Monday, November 24, 2014

Spotlight: One-Man Show Goes From Orpheum to Off-Broadway



What began as a drive down Main Street turned into a journey to New York for Phil Darius Wallace.

As a writer, producer, director and actor, Darius has been a longtime friend of the Orpheum, working with us on summer camps, workshops and past programs with Memphis City Schools. In 2012 he was hoping to restage his one-man show about civil rights pioneer Frederick Douglass when a chance drive past the theatre prompted him to call Alice Roberts, our Vice President of Community and Education.

“What we both found was that my show was a perfect fit for the Orpheum at that time,” Darius says. “I was thrilled. The whole theater showed me amazing respect, service and love. They really made me feel like family. I pinched myself many times to see if I was dreaming.”

Darius frequently called on Alice for advice as he had crafted a 60-minute children’s show about the famed orator for Voices of the South, and together Alice and Darius worked to turn the production into 90-minute show for audiences age pre-teen and up. Darius says he and the Orpheum education staff made several test runs until finding the right version to present publicly.

Self-Made Man: TheFrederick Douglass Story emerged from their work, in which Darius portrays 14 characters who influenced Douglass’ life and encouraged the former slave to inspire President Abraham Lincoln and countless others to fight for the end of slavery and support equality for all people. The production includes music, dancing, singing, monologues and poetry.

The show’s most powerful message is how education completely transformed Douglass’ life.  To enhance this lesson for local students, the theatre produced a show-specific study guide, handled all of the press and invited fourth-graders through high school seniors to experience it. Two former students in the education program, Shawna Gardner and Travis Blackwell, also helped to make the show a success by getting involved with the rehearsal process and stage management.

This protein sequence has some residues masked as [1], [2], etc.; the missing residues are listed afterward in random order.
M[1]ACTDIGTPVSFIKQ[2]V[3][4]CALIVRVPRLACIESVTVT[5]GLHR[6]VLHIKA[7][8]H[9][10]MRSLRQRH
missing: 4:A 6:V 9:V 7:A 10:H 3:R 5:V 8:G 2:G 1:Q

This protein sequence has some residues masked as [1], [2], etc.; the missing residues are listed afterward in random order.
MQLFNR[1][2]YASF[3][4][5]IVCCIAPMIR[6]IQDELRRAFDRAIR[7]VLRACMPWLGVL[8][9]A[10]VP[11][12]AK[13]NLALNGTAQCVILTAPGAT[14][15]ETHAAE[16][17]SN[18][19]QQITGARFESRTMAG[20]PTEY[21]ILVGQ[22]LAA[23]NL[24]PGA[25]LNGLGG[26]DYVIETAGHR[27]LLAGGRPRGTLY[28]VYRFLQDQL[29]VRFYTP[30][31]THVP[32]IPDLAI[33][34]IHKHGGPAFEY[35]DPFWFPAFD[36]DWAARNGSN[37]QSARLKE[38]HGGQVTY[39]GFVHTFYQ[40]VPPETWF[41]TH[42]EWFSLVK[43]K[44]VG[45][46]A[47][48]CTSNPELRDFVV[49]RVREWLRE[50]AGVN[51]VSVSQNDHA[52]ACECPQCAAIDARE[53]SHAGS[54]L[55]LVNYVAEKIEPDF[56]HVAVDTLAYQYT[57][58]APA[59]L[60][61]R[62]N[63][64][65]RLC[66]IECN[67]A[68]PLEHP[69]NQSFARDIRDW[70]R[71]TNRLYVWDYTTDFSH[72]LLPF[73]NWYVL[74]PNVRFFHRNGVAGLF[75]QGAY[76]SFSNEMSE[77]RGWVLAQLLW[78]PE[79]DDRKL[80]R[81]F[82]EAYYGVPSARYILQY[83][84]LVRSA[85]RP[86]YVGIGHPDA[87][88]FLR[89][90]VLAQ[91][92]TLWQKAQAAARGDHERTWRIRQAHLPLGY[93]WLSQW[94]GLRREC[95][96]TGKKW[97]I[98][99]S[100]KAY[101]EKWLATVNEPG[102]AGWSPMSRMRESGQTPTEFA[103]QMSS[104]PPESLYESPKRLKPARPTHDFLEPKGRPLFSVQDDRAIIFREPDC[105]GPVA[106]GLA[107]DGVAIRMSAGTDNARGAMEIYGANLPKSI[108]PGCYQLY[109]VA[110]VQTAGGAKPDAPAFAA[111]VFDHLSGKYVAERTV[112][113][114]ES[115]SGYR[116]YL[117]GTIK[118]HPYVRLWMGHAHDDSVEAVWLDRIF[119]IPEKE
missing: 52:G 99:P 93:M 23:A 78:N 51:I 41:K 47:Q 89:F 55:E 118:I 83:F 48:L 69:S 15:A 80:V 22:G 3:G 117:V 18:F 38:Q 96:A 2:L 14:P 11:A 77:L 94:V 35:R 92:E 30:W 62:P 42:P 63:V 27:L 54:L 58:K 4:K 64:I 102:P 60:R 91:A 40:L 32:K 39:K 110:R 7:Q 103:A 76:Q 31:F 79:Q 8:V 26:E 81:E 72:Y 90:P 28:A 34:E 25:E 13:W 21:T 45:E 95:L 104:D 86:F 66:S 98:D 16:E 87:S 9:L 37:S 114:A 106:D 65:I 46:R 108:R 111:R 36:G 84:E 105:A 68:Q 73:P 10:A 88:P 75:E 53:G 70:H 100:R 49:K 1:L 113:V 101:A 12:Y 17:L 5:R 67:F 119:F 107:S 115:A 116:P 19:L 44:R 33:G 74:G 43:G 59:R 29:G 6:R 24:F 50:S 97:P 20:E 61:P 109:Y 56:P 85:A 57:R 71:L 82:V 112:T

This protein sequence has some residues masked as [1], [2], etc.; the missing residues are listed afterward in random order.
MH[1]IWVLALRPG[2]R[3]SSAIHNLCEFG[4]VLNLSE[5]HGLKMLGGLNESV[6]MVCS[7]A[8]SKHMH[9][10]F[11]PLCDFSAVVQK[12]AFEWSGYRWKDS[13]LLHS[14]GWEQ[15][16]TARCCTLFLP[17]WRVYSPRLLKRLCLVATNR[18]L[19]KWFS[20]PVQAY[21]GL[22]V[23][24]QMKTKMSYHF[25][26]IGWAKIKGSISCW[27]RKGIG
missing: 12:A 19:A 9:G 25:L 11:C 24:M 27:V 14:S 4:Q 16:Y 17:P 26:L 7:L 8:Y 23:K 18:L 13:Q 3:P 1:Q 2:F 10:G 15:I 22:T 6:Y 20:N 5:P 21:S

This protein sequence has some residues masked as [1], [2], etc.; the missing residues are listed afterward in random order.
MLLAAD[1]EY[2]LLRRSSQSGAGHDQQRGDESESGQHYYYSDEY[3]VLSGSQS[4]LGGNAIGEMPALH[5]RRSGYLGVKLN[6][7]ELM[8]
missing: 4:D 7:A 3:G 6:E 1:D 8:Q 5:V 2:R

The resulting production was so popular with Orpheum audiences that two additional performances were added.  In the end, 5,655 students and patrons saw the production during its four-performance run Nov. 18-21, 2013.

Phil Darius Wallace
One of those audience members was Melania Levitsky, founder of Nikita Productions and the Associate Artistic Director for Walking the dog Theater, who called Darius two months later and asked to reproduce the show at the ArcLight Theatre in New York City. After some rewriting, a new budget and about 30 hours of weekly rehearsal, Self-Made Man opened its off-Broadway run on November 18, 2014 – exactly one year after performances started at the Orpheum.

The script is the most distinct change between the Orpheum show and what audiences will see in New York. Darius says the scene order was tweaked and the dialogue was made more communal and conversational to better fit the smaller ArcLight.

 “It is a 99-seat theater and gives me a chance to play with the audience through improv as some of the characters, and share very intimate moments as Douglass,” Darius says.

Self-Made Man: The Frederick Douglass Story plays through December 14, 2014 at the ArchLight Theatre. Get more information about the show, and our talented friend Darius, online at frederickdouglassplay.com.

“I am so thankful to Alice and the Orpheum,” Darius says. “I am also thankful to Melania and Nikita Productions for believing in me, challenging me and helping me to be a better actor!”

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